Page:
What this blog is about

It's an art blog.
Mostly about theatre... but also a healthy dose of pop culture, politics and shameless self-promotion.

Monday, March 30, 2009

In the land of the blind...

...the one-eyed man is King

My wife said this to me a couple of weeks ago as we walked by a little food shop advertising the “Best Seafood Schwarma in Toronto.”


Good laugh, but it also got me thinking about my REALITY project, and my penchant for ‘innovation’ in theatre, in general.

In other words, I got a little scared.

My little bone-chilling thought went like this: what’s the point of experimenting with new technologies in theatre if nobody cares?

I’ve written in past blog posts about the dangers of marketing experimental theatre. And yet, I keep coming back to it. The basic experimental premise of REALITY is how to use multimedia to present the work in two spaces: a physical space and a virtual space. This essentially means that the production requires two designs, and the challenge is ensure that the designs compliment each other, rather than distract from one another.

However, a larger concern should be: “Is there even an audience for that kind of work?”

I’m convinced that digital technology and the web is going to become more and more integrated into theatrical work. Many of the theatre blogs that I follow focus on incorporating social media into marketing plans for productions. A smaller number of them focus on using digital technology to enhance design elements, like lights and sound.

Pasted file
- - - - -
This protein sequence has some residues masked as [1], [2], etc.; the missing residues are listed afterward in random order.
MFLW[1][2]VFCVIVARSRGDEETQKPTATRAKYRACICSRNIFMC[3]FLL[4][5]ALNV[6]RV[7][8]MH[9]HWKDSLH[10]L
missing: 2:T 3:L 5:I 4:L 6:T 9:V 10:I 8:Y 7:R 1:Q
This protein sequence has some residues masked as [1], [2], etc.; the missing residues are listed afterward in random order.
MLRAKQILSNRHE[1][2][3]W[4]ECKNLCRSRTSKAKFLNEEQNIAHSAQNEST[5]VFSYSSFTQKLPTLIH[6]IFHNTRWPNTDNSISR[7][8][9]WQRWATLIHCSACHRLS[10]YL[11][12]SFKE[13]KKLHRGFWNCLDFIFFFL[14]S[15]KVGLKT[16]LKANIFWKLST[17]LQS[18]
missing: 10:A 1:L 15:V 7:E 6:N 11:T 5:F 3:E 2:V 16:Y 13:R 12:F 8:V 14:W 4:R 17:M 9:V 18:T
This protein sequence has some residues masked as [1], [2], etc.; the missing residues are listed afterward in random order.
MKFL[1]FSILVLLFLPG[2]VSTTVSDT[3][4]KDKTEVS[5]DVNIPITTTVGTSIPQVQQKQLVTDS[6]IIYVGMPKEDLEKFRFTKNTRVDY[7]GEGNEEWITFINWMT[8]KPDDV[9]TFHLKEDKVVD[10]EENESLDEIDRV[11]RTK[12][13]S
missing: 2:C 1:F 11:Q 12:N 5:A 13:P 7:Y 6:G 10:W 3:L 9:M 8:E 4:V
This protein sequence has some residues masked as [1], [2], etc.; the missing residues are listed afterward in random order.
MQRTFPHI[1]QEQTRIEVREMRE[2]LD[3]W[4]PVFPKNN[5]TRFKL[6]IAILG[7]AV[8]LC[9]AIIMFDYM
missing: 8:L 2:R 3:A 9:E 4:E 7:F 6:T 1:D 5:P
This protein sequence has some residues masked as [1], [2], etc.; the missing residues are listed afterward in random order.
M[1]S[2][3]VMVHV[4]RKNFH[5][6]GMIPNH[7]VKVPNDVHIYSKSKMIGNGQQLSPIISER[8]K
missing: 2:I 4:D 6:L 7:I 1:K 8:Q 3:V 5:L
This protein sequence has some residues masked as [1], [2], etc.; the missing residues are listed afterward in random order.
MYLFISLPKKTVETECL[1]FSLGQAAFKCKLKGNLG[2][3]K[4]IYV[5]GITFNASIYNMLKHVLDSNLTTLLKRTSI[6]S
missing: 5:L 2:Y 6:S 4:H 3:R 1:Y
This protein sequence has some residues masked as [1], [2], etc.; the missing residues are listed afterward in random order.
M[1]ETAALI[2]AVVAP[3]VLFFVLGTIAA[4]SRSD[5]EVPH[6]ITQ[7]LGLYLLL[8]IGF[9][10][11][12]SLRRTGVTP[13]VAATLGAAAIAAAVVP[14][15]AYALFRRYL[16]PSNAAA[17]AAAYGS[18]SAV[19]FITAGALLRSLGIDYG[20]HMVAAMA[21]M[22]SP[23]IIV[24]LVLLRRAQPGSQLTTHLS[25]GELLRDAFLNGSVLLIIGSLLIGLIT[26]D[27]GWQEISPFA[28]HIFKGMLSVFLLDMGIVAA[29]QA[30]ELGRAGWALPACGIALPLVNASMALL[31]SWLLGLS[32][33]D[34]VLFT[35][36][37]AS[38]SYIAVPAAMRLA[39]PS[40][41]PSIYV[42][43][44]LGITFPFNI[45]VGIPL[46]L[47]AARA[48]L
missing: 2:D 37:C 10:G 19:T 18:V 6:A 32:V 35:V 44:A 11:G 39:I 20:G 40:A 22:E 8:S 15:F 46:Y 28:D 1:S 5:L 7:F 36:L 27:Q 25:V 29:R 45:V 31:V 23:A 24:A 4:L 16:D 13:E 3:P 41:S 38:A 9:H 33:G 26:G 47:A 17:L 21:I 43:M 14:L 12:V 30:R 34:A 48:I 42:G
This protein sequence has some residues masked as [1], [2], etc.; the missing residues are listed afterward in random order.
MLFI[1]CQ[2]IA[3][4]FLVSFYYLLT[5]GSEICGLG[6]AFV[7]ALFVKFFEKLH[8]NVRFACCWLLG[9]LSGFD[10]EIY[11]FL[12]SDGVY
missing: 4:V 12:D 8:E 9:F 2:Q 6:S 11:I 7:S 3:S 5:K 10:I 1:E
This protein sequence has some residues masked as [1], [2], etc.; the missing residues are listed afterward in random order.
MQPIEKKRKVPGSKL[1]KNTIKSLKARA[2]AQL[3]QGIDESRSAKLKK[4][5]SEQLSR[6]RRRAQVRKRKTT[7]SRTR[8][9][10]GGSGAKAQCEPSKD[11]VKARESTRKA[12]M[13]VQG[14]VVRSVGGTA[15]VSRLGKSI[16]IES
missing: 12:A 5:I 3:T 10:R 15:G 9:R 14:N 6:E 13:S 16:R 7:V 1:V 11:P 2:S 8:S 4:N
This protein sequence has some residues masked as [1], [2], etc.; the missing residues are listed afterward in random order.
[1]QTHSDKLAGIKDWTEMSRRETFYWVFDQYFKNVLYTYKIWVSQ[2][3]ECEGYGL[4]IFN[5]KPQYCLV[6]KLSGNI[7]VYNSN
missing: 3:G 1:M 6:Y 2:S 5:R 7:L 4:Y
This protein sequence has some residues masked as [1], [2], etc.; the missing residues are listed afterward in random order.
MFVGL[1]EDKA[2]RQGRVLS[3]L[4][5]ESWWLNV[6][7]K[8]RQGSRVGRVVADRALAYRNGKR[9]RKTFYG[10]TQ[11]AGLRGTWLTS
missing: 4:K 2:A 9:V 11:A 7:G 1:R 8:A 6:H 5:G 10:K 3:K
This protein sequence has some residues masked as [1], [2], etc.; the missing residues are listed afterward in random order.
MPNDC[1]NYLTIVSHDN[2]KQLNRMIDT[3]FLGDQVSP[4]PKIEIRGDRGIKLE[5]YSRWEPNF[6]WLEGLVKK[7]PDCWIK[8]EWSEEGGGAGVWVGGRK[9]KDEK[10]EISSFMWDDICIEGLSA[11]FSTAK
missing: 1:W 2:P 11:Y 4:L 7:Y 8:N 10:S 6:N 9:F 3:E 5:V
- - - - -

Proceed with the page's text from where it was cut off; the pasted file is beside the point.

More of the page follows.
I’ve read very little about integrating the web into actual production… but I think that’s going to change.

Consider the success the New York Metropolitan Opera has had in screening its productions in HD in movie theatres. Canada’s Stratford Festival has also tried doing this with last year’s Caesar and Cleopatra.

Stratford has actually jumped on the internet train by broadcasting web interviews with creators and stars of its productions. (I also heard a rumor that they’re planning to broadcast a couple of rehearsals too, but I can’t confirm if that’s true or not…) Both of these initiatives are remarkably brave considering how terribly theatre can translate onto video or film… (And, moving forward with my project, this is a challenge that is particularly daunting.)

You can call this marketing, or you can call it “alternative revenue streams,” but I’d like to think that it’s also a design trend.

The internet is changing how people work, relax and relate to one another. There’s a lot of fear out there that this is negatively affecting theatre: that the web encourages people to stay at home rather than assemble to witness a live event.

(Well… so does TV.)

The thing is, I don’t think that combining the two platforms is going to give me any kind of competitive edge. A theatre audience will come out to a show – if it’s exciting, fresh, marketed-well, and ultimately good – regardless.

If I’m going to have a second, digital-based platform to share my work, it should be designed specifically for the intended audience: web-heads.

It should be designed for an audience who may not be interested in going out to watch a show, but rather enjoys surfing, watching new You-Tube vids, Facebooking, blogging, downloading, connecting with friends on social media sites, etc.

I don’t necessarily want to broaden the appeal to an existing audience (although, that would be nice, if it happens). I want to expand my work so that it appeals to entirely different audiences.